Photo by Appolinary Kalashnikova

“Renewable energy is the foundation for everything we need to do to unlock net zero and drive a green economic recovery, and we can’t do that quickly enough”

says Lindsay McQuade, CEO of ScottishPower Renewables.

However, McQuade, a speaker at the upcoming Reuters Events’ Future of Renewables virtual conference (Dec 8–9), admits that while many building blocks are in place the UK at least needs to be more ambitious. “It will be crucial that the planning process is fit for purpose, and there are sufficient resources to drive the necessary pace of change,” she says.

A US view comes from…

Spencer Dale, Group Chief Economist at bp and former member of the Bank of England’s Monetary Policy Committee, discussed the road to net zero with Andrew Brown, a Partner at strategic communications firm Apella Advisors

The world is on an “unsustainable path” in its energy consumption. This is the core thesis that is driving bp, the world’s fifth largest oil company, to radically shrink its carbon footprint to net zero by 2050 and increase its production of low and no carbon energy. …

Image: artist’s concept of a next-generation heavy-lift installation vessel planned by Jan De Nul Group

US utility Dominion Energy unveiled plans this week to build a Jones Act-qualified offshore wind installation vessel to support its growing investment in marine wind projects.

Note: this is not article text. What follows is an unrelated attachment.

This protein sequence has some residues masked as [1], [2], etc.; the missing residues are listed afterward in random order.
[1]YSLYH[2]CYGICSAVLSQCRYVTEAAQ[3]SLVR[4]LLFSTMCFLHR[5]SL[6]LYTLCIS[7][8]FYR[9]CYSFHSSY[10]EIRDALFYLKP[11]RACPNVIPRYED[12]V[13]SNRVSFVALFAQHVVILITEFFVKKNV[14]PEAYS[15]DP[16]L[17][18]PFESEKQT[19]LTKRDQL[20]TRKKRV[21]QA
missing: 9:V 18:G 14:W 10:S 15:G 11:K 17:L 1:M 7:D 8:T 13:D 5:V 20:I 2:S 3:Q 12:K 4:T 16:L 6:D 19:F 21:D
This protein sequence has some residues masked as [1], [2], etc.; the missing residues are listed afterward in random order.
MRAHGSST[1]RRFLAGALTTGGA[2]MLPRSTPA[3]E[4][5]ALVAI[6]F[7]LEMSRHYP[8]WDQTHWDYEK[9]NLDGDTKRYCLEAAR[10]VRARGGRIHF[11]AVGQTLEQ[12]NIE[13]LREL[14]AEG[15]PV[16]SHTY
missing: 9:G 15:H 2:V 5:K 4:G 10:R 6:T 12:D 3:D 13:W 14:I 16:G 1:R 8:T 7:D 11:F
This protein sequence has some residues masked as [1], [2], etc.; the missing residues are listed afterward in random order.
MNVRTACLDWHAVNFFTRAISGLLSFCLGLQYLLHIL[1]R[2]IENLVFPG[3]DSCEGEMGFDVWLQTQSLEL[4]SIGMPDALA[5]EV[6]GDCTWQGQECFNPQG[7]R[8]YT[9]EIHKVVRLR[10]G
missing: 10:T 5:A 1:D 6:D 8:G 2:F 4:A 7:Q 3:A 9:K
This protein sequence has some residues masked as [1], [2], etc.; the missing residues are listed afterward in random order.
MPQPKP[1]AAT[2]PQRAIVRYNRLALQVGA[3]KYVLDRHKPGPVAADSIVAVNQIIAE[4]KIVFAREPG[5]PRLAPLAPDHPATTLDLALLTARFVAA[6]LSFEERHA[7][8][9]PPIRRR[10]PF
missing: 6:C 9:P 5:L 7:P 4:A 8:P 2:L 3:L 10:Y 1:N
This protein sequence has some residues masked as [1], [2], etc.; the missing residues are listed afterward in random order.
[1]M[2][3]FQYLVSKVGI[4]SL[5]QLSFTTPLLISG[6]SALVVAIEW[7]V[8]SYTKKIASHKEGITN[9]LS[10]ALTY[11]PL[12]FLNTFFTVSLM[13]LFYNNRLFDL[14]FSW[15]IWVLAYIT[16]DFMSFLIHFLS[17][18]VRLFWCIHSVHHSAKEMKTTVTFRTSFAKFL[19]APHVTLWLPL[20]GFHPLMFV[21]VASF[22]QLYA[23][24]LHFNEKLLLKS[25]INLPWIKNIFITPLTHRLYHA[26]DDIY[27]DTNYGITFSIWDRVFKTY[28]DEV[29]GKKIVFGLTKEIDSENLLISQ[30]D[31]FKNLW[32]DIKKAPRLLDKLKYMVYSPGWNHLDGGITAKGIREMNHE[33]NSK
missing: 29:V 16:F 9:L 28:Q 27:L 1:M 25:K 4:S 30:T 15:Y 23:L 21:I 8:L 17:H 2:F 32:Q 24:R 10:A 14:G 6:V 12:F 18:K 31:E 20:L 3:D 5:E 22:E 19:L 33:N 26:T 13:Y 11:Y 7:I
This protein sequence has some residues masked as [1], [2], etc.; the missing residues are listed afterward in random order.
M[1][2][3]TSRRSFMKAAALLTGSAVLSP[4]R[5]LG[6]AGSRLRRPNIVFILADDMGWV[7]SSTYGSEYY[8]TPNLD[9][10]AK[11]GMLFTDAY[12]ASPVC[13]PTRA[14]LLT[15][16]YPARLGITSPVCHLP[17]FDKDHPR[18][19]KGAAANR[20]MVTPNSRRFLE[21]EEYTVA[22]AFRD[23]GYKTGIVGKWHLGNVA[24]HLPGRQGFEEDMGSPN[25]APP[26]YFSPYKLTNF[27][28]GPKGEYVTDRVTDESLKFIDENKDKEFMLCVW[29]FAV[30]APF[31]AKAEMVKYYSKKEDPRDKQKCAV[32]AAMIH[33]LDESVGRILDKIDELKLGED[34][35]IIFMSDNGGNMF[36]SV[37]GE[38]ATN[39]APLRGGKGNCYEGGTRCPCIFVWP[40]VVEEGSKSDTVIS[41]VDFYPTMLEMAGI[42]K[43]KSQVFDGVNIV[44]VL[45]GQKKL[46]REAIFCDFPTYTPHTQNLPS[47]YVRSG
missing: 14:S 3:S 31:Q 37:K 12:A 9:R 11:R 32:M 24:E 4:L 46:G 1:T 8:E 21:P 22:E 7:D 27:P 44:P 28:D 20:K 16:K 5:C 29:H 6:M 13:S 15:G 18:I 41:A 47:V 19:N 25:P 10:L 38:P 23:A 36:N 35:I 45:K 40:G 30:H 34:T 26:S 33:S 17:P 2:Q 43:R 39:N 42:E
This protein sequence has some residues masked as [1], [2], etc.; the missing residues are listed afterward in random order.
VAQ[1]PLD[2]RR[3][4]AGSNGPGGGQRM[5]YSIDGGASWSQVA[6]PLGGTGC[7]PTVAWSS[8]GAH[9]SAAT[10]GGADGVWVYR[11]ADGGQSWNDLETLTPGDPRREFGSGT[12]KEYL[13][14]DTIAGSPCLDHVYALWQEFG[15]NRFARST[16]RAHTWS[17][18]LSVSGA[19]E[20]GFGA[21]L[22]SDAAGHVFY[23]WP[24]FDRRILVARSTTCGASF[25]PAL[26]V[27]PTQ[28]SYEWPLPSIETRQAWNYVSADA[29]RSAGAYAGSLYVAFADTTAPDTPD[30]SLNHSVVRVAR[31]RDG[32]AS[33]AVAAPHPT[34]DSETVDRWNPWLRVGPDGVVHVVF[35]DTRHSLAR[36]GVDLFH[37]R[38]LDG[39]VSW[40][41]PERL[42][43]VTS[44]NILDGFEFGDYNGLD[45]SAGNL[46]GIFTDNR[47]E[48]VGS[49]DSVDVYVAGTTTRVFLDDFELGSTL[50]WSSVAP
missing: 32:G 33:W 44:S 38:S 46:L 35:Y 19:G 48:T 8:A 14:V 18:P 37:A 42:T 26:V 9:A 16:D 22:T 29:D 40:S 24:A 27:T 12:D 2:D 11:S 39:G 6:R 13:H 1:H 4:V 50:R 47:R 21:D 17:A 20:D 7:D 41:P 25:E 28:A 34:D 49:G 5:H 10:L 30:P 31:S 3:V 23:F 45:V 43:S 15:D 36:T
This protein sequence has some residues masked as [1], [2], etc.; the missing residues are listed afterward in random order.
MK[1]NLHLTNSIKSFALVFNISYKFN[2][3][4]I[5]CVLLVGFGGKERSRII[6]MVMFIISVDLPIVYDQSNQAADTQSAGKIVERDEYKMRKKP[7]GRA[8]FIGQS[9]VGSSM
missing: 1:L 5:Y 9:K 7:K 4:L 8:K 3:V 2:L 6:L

On May 5th in a conference call to investors, the energy company confirmed that it was part of a consortium formed to create the first USA-built offshore wind installation vessel. The company’s chief executive Thomas Farrell stated that the ship would be capable of handling all existing machinery, and also next-generation wind turbines. The unnamed group of companies will be sharing the financing of the vessel amongst themselves. It is expected to enter service in 2023. The company expects it will be utilized across the US OW industry, not be dedicated to Dominion Energy projects.

Thomas Farrell also told investors…

Frequently overlooked by planners, the Gulf of Mexico offers opportunities for developing offshore wind generation in the US.

The National Renewable Energy Laboratory (NREL) has released a pair of reports, funded by BOEM, outlining the possibilities and hazards of this resource. It is not an ideal environment, but nevertheless has a bounty of energy that could be harvested.

The main disadvantage is the hurricanes that strike the area. The wind speeds are generally not high and the seabed tends to be soft. However the five states bordering the gulf, Texas, Louisiana, Mississippi, Alabama, and Florida, could reap the benefit of significant amounts of marine energy. …

Reuters Events Renewables

Analysis for the renewable energy community 🌎

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